In Wittenberg and Luther’s home state of Saxony, the German liturgy was introduced only in 1525, after the death of Prince Frederick of Saxony. In Nuremberg, German Bible readings and communion in both kinds had already been introduced in 1523, and the liturgy of the mass had been revised to remove the suggestion that it was a sacrifice. In Strasbourg, revisions to preaching and liturgy were already being introduced in 1523. These changes were inspired by Luther’s theology, and supported by these cities’ councils, in opposition to their bishops.
In Zürich, the council called in 1520 for “scriptural preaching without ‘Lutheran’ teachings”; in 1523, they supported Ulrich (or Huldrych) Zwingli in a theological disputation that led to reforms of the chapter of the Great Minster church and of support for the poor, the closure of monasteries and convents, the destruction of images, and the rejection of the authority of the bishop of Constance.
Zwingli took a very different theological line to Luther on questions such as the relationship between law and gospel, and the eucharist. He claimed that his theology was not influenced by Luther’s (although it probably was), and the Zürich Reformation had a very different feel to the Reformation in many parts of Germany, with thorough iconoclasm and much less use of music. In Zürich, Strasbourg, and Nuremberg, the city councils were instrumental in introducing reforming practices, even before they had become established in Wittenberg.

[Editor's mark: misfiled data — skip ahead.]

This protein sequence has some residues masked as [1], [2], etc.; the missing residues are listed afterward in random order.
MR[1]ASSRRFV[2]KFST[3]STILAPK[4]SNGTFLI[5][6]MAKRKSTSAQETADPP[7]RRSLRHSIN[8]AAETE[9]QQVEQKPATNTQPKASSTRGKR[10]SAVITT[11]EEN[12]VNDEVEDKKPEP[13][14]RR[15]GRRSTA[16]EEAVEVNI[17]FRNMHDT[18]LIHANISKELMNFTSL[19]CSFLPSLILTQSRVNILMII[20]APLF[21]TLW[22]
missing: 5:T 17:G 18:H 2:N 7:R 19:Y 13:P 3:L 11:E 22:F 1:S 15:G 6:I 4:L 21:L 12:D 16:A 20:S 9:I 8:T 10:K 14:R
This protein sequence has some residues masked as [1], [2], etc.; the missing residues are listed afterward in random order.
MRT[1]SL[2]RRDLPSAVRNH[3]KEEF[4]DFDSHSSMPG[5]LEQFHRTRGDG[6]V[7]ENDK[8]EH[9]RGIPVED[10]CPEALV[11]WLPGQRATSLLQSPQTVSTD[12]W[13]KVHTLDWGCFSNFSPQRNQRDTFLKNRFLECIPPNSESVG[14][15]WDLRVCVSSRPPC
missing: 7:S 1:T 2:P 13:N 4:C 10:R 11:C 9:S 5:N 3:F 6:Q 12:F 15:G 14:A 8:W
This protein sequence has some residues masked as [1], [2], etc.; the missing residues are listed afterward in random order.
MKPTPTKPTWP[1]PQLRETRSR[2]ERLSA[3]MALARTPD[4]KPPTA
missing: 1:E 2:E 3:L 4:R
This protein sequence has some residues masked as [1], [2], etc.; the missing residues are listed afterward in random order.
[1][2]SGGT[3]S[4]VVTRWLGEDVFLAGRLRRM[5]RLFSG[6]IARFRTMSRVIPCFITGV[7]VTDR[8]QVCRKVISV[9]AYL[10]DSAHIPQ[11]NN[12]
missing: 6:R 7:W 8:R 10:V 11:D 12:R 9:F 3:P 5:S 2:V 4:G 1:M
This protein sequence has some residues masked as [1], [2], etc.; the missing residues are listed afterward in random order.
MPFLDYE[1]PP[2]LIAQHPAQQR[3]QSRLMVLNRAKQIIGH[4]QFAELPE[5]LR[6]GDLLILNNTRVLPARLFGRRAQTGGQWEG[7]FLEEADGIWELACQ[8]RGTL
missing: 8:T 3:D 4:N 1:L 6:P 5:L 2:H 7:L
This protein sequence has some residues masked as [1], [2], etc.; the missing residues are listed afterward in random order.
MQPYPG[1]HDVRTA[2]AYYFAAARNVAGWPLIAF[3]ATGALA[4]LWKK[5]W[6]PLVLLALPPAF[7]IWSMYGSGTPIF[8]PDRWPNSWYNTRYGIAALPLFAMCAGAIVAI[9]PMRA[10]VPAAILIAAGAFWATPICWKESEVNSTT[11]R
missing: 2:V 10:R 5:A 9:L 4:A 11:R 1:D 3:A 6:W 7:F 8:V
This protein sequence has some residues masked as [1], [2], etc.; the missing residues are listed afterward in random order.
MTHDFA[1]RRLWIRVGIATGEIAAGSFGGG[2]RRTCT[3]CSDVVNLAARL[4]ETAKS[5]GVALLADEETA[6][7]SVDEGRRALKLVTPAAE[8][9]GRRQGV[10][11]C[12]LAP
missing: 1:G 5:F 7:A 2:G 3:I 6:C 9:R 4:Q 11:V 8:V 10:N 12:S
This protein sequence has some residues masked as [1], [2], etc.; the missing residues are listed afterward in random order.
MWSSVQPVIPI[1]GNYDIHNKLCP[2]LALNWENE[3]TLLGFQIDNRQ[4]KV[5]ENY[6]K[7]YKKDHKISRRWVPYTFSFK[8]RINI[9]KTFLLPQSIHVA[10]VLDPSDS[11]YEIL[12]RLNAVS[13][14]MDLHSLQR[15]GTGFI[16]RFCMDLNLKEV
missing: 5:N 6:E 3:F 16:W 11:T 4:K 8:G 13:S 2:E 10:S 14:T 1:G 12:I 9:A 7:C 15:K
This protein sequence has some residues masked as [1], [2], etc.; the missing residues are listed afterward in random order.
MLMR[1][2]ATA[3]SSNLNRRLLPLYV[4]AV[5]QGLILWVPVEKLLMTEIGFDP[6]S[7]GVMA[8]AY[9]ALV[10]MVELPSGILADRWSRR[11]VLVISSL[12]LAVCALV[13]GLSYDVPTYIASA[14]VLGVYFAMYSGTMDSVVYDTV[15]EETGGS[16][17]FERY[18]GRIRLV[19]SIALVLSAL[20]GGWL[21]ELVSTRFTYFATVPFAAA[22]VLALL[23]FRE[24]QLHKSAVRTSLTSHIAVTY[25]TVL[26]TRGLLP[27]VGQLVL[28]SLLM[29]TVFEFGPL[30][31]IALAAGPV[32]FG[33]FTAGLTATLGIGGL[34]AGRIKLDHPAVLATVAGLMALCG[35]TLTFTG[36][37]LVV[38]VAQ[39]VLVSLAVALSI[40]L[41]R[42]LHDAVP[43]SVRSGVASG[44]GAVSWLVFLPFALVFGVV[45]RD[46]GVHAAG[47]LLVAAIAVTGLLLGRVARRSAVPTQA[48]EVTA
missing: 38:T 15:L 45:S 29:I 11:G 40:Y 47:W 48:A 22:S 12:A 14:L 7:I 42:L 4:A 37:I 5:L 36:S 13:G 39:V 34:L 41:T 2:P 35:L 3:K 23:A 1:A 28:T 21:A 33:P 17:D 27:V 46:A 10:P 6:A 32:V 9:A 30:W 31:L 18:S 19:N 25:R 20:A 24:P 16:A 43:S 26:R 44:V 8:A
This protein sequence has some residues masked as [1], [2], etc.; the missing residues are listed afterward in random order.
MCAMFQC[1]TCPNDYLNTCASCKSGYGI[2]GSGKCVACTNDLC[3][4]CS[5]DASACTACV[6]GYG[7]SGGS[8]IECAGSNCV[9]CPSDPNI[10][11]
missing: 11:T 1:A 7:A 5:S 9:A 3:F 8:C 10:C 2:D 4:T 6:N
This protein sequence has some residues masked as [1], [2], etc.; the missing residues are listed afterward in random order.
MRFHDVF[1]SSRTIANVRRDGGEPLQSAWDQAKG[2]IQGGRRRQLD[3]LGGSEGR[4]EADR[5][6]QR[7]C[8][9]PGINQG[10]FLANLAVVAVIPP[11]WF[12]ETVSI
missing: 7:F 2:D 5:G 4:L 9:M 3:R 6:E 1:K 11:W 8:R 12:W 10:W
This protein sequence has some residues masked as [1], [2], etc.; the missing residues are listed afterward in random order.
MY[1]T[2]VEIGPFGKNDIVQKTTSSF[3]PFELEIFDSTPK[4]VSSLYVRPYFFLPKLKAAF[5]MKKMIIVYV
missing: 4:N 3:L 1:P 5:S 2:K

One of the earliest territories to adopt the Reformation was Hesse, where, between 1521 and 1526, the Landgrave, Philip, introduced the Reformation, and, in 1527, founded the first Protestant university in Marburg. By 1529, 14 imperial cities and five territories had introduced the Reformation, and others were close to doing so. Without the will of city councils and territorial rulers, the Reformation would not have been implemented.
MANY factors and people contributed to spread Luther’s ideas, and without them the Reformation would not have had the influence that it did. Would there have been a Reformation without Luther?
The example of Zürich suggests that the answer is possibly yes. City councils and territorial rulers were eager to find a way to assert their authority, and reforming the Church was one way of doing that. Without Luther’s theology, however, and without his reluctance to compromise, it would not have been the same Reformation: the result might well have been more of a reform and less of a Reformation.
The Revd Dr Charlotte Methuen is senior lecturer in theology and religious studies at the University of Glasgow. Her Luther and Calvin: Religious revolutionaries is published by Lion Hudson at £9.99 (£9).